Balancing Poses Yoga
1) Aakarma-actions without fruitive reactions (also called niskarma).
2) Vikarma-unauthorized or sinful work (also called papi-karma).
3) Kukarma-acts against the principles of religion (also called ugra-karma).
4) Sat-karma-pious activities (also called punya-karma or dharma-kama).
After performing karma-yoga, when knowledge and renunciation increases, that stage is called jnana-yoga, or the yoga of acquiring spiritual knowledge. The jnana-yogi has to discriminate the difference between spirit and matter. Therefore one needs to acquire knowledge of philosophy and metaphysics in order to determine the difference between the two. This requires study of the Vedic literatures like Bhagavad-gita and the Shrimad Bhagavatam under the guidance of a bona-fide Vaishnava-acharya The Bhagavad-gita says. “After many births and deaths, he who is actually in knowledge surrenders unto Me, knowing Me to be the cause of all causes and all that is. Such a great soul is very rare.” (Bg. 7.19) “Therefore the doubts which have arisen in your heart out of ignorance should be slashed by the weapon of knowledge. Armed with yoga, O Bharata, stand and fight.” (Bg. 4.42)
Photo Gallery of Balancing Poses Yoga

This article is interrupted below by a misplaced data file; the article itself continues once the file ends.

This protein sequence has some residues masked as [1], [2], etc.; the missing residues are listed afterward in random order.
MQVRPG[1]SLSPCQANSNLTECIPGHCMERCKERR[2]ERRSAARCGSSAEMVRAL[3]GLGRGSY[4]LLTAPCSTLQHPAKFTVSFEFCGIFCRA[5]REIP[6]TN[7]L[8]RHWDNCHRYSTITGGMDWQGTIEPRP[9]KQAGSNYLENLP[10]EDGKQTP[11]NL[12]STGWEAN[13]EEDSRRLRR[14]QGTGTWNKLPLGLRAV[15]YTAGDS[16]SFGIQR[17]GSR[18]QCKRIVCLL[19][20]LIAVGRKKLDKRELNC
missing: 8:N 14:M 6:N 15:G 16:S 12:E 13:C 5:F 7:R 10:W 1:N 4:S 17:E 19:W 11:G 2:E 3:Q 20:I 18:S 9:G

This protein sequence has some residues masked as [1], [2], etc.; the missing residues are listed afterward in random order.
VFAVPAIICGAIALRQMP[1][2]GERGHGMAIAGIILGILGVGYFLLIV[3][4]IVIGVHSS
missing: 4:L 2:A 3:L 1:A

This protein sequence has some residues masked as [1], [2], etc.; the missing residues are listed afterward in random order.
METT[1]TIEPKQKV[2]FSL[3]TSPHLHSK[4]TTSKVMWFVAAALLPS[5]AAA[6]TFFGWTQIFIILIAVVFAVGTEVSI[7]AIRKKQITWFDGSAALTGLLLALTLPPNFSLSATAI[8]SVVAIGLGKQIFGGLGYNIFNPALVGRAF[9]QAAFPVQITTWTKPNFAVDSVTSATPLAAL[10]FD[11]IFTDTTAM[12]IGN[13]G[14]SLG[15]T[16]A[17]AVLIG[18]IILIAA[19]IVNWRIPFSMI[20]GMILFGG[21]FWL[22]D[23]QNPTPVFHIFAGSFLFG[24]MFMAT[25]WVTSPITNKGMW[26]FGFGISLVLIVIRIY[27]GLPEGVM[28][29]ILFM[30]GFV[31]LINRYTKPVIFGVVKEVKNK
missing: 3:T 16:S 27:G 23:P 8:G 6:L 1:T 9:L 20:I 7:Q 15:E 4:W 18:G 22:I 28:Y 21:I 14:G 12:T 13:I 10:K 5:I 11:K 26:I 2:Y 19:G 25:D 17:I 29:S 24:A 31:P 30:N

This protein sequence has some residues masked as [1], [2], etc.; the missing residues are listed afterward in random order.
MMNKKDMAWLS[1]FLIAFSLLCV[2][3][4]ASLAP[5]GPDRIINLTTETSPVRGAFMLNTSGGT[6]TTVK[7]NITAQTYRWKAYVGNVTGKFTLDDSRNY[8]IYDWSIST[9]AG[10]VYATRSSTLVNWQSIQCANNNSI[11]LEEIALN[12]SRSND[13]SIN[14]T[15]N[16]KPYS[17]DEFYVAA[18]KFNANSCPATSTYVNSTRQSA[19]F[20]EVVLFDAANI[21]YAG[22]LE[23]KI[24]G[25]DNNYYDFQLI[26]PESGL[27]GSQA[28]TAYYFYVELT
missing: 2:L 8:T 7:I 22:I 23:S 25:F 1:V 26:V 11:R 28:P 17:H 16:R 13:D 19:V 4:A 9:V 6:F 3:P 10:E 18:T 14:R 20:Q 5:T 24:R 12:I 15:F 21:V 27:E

Click to on Photo for Next Balancing Poses Yoga Images
From the platform of knowledge, jnana-yoga, one can proceeds to the next stage called bhakti-yoga, the topmost perfectional stage of all yoga practice. All other forms of yoga are meant to reach the point of bhakti or pure devotional service. The result of executing these three aspects of yoga results in three different destinations at the time of death for those who remain rooted to those practices without advancing further.
By karma-yoga one achieves swarga or heaven, by jnana-yoga one achieves the impersonal brahma-jyoti, and by bhakti-yoga, one achieves Vaikuntha, the spiritual Kingdom of God, which includes full cognizance of the transcendental existence of Supreme Personality of Godhead, Lord Shri Krishna. “One who is thus transcendentally situated at once realizes the Supreme Brahman and becomes fully joyful. He never laments or desires to have anything. He is equally disposed toward every living entity. In that state he attains pure devotional service unto Me.” (Bg.18.54) In this verse the Supreme Brahman refers to the Supreme Personality of Godhead, the Supreme Spirit. The yoga system takes the practitioner through three levels of spiritual realization; Brahman, Paramatma, and Bhagavan realization.